JDR Vol.8 No.3 pp. 456-464
doi: 10.20965/jdr.2013.p0456

Survey Report:

Solid Waste Management in Bangkok at 2011 Thailand Floods

Hirofumi Nakayama*1, Takayuki Shimaoka*1, Kiyoshi Omine*2,
Maryono*3, Plubcharoensuk Patsaraporn*4, and Orawan Siriratpiriya*5

*1Faculty of Engineering, Kyushu University, 744 Motooka, Nishi-ku, Fukuoka 819-0395, Japan

*2Faculty of Engineering, Nagasaki University, 1-14 Bunkyo-machi, Nagasaki 852-8521, Japan

*3Graduate School of Engineering, Kyushu University, Japan

*4Department of Industrial Works, Ministry of Industry, Thailand

*5Environmental Research Institute, Chulalongkorn University, Thailand

February 23, 2013
May 9, 2013
June 1, 2013
2011 Thailand Floods, disaster waste management, municipal solid waste, industrial waste
A large amount of municipal and industrial flood waste was generated during a 2011 monsoon in Thailand. This paper examines the generation and disposal of flood waste related to Thailand floods using data obtained through field surveys and interviews with involved organizations. As a result, problems with flood waste treatment were found. These included a shortage of waste collection capacity such as vehicles and boats under emergency conditions, a lack of appropriately designed temporary waste storage at waste transfer stations, a lack of recycling systems for the wood waste that dominated waste from flooding, and the possibility thatmixed disposal ofmunicipal and industrial waste introduced contamination. To improve flood waste treatment, some proposals were provided for the predisaster, disaster and post-disaster stages.
Cite this article as:
H. Nakayama, T. Shimaoka, K. Omine, Maryono, P. Patsaraporn, and O. Siriratpiriya, “Solid Waste Management in Bangkok at 2011 Thailand Floods,” J. Disaster Res., Vol.8 No.3, pp. 456-464, 2013.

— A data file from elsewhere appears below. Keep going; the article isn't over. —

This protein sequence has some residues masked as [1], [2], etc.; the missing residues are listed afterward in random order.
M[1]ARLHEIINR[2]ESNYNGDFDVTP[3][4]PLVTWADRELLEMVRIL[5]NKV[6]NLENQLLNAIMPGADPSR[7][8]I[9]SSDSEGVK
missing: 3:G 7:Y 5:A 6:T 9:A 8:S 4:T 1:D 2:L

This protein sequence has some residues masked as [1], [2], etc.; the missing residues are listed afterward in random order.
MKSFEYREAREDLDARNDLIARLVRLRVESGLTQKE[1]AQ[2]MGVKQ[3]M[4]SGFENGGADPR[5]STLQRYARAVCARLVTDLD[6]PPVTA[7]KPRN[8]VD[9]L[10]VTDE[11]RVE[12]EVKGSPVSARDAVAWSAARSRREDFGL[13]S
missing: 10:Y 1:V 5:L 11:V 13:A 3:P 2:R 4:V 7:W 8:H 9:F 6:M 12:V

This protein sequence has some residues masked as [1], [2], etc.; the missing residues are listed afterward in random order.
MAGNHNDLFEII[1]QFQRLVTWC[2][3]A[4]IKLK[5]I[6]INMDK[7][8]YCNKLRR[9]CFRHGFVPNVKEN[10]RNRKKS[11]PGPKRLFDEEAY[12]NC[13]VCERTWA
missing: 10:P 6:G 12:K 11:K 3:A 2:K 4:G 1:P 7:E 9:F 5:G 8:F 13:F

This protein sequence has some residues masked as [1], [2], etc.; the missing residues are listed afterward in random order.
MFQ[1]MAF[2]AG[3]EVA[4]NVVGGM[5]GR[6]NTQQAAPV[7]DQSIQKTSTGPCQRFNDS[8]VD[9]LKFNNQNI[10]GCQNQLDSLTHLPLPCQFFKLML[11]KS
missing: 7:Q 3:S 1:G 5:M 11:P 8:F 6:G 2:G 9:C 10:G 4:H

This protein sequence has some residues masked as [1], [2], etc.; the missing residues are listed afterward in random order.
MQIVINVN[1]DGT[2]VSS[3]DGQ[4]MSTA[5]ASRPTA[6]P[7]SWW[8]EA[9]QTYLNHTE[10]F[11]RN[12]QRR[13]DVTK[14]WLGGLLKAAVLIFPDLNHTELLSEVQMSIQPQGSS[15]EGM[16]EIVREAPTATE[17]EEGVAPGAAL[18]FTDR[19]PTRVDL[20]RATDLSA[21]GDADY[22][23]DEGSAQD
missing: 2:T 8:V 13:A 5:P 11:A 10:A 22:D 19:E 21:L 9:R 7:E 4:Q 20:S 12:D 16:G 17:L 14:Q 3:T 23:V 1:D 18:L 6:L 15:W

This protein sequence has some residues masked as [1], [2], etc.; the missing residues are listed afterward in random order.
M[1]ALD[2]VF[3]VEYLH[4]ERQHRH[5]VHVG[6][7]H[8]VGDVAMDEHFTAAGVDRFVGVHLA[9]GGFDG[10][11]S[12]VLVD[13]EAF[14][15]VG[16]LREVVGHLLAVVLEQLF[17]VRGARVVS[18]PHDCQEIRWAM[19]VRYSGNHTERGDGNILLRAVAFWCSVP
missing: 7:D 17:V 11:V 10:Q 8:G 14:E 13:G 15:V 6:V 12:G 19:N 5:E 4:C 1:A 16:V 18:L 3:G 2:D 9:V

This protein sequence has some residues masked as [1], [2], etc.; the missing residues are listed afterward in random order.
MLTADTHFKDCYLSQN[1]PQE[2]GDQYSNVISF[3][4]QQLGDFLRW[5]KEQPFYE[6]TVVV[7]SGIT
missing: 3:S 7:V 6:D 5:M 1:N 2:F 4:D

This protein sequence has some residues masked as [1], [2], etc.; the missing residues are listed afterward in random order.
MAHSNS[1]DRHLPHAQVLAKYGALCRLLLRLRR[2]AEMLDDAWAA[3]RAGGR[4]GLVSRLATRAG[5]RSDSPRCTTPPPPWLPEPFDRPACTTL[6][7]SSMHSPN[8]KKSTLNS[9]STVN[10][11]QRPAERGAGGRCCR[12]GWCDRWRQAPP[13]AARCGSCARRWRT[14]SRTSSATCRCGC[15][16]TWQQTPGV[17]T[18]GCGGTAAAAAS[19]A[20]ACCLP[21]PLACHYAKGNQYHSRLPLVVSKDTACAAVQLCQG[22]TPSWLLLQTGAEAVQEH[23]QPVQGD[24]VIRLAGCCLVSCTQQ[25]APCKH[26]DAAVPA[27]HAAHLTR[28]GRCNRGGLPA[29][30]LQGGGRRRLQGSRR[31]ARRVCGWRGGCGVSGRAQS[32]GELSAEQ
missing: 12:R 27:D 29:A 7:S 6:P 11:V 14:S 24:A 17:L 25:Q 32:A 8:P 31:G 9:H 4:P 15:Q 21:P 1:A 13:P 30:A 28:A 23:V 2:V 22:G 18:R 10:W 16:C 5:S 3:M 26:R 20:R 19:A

Data files:
  1. [1] Office of Water Management and Hydrology Royal Irrigation Department, Thailand Thailand County Report Flood 2011,” 2012.
  2. [2] TheWorld Bank, Thai flood 2011, Rapid Assessment for Resilient Recovery and Reconstruction Planning,” 2011.
  3. [3] S. Garry, An Assessment of Disaster Risk and its Management in Thailand, Disasters,” Vol.21, No.1, pp. 77-88, 1997.
  4. [4] J. Hongsakul, Disaster and Risk Reduction in Thailand, Department of Disaster Prevention and Mitigation in Thailand Ministry of Interior,” Thailand, 2001.
  5. [5] S. Leungsakul, Status and issues related to industrial solid waste management in Thailand, Department of Industrial work,” Thailand, 2010.
  6. [6] S. Muttamara and S. Leong Tet, The Evolution of Solid Waste Management in Bangkok: Implications for the Future,” Thammasat International Journal Science and Technology, Vol.9, No.1, 2004.
  7. [7] Department of Environment, Bangkok Metropolitan Administration (BMA), Bangkok State of the Environment 2010-2011,” 2011.
  8. [8] J. Manuta, S. Khrutmuang et al., Institutionalized Incapacities and Practice in Flood Disaster Management in Thailand,” Science and Culture, Vol.72, pp. 10-22, 2006.
  9. [9] H. Beraud, Assessment and characterization method for flood waste – MECaDePi Projec/Global Platform for disaster Risk Reduction,” 2011.

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Last updated on Jun. 03, 2024